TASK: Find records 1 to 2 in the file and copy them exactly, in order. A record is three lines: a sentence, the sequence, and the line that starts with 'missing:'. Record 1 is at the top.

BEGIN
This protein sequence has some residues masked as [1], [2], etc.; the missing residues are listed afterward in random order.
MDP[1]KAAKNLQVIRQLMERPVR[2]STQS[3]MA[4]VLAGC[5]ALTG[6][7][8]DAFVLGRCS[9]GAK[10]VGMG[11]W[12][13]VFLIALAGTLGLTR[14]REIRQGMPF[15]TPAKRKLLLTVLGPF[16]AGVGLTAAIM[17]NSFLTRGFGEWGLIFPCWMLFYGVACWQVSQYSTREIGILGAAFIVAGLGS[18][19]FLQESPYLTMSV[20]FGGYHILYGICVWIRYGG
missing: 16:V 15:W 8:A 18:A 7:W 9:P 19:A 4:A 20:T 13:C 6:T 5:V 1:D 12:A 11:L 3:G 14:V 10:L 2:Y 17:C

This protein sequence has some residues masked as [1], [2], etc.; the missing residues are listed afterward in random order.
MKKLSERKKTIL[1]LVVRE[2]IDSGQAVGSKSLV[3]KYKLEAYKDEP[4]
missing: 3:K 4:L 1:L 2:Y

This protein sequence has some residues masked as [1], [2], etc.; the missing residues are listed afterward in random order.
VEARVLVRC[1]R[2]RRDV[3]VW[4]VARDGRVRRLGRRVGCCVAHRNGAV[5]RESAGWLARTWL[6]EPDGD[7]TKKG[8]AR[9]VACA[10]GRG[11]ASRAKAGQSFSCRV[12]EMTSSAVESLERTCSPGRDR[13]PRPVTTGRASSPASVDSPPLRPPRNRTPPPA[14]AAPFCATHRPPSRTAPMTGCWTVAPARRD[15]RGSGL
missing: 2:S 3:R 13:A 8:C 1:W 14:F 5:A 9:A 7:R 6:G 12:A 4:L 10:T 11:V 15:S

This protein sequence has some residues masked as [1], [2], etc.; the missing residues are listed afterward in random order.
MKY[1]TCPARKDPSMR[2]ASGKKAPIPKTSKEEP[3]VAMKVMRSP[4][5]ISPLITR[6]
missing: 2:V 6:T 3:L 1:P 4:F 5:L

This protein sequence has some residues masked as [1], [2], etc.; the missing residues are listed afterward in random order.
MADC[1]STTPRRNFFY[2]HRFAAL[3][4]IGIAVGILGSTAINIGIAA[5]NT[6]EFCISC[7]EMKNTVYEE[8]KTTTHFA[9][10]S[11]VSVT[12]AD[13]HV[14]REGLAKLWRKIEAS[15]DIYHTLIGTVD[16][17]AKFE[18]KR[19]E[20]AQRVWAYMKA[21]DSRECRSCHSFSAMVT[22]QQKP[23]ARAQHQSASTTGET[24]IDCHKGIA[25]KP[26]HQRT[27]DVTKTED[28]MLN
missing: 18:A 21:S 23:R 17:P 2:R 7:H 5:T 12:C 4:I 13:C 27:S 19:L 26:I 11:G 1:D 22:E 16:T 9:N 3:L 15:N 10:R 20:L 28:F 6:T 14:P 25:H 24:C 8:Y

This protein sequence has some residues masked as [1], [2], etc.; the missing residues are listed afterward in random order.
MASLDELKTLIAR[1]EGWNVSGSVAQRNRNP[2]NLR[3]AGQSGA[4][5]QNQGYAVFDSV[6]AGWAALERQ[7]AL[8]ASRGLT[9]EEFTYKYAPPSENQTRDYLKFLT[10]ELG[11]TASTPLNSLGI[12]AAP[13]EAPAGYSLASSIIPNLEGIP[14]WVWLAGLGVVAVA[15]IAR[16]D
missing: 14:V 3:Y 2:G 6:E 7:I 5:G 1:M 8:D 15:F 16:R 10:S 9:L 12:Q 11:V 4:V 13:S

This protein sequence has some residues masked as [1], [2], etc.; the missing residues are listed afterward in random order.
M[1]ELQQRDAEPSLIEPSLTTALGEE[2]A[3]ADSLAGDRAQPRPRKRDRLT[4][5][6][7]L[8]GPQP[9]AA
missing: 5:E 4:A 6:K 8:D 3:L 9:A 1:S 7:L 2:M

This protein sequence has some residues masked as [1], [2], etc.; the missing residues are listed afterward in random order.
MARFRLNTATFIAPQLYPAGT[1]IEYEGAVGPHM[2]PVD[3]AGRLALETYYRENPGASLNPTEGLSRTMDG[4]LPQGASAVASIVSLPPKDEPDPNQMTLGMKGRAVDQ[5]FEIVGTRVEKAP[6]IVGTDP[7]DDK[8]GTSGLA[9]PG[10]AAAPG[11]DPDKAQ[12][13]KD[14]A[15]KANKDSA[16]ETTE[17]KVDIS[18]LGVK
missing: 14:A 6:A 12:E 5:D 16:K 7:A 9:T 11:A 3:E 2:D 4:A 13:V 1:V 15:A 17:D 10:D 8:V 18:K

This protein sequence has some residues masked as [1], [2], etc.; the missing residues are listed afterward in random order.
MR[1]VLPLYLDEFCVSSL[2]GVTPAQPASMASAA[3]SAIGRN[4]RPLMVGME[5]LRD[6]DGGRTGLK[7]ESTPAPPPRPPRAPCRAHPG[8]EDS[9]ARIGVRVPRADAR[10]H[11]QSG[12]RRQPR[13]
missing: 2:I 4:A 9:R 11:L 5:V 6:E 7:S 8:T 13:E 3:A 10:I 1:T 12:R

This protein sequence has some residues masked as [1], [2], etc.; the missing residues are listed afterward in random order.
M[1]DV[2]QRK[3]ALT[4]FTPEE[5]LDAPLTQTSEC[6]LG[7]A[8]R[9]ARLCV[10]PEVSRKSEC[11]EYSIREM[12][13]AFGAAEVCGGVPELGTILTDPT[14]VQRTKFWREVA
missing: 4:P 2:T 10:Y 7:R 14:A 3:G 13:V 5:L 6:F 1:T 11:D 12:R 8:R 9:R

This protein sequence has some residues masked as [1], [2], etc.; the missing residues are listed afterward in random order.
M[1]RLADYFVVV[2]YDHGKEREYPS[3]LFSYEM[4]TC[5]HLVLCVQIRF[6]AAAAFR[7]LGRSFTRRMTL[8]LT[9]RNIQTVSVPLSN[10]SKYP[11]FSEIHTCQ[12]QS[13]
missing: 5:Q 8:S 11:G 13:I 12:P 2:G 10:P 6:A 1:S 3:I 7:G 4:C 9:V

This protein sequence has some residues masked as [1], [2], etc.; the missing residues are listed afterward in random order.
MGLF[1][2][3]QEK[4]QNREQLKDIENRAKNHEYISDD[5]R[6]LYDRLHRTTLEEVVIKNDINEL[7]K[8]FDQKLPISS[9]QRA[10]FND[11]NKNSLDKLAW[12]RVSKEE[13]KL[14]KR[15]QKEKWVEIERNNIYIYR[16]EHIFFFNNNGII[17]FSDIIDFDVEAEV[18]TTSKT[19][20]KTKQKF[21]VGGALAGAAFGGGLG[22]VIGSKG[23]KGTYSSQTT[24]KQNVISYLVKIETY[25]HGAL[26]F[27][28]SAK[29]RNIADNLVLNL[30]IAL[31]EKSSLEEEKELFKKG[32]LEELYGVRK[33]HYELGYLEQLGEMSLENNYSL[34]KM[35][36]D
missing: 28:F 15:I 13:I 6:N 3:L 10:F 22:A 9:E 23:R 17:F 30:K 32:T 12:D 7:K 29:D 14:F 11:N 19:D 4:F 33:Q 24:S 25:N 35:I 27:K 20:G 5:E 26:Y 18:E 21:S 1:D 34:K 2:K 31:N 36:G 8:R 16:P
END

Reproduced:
This protein sequence has some residues masked as [1], [2], etc.; the missing residues are listed afterward in random order.
MDP[1]KAAKNLQVIRQLMERPVR[2]STQS[3]MA[4]VLAGC[5]ALTG[6][7][8]DAFVLGRCS[9]GAK[10]VGMG[11]W[12][13]VFLIALAGTLGLTR[14]REIRQGMPF[15]TPAKRKLLLTVLGPF[16]AGVGLTAAIM[17]NSFLTRGFGEWGLIFPCWMLFYGVACWQVSQYSTREIGILGAAFIVAGLGS[18][19]FLQESPYLTMSV[20]FGGYHILYGICVWIRYGG
missing: 16:V 15:W 8:A 18:A 7:W 9:P 19:A 4:A 20:T 13:C 6:T 5:V 1:D 12:A 11:L 3:G 14:V 10:L 2:Y 17:C

This protein sequence has some residues masked as [1], [2], etc.; the missing residues are listed afterward in random order.
MKKLSERKKTIL[1]LVVRE[2]IDSGQAVGSKSLV[3]KYKLEAYKDEP[4]
missing: 3:K 4:L 1:L 2:Y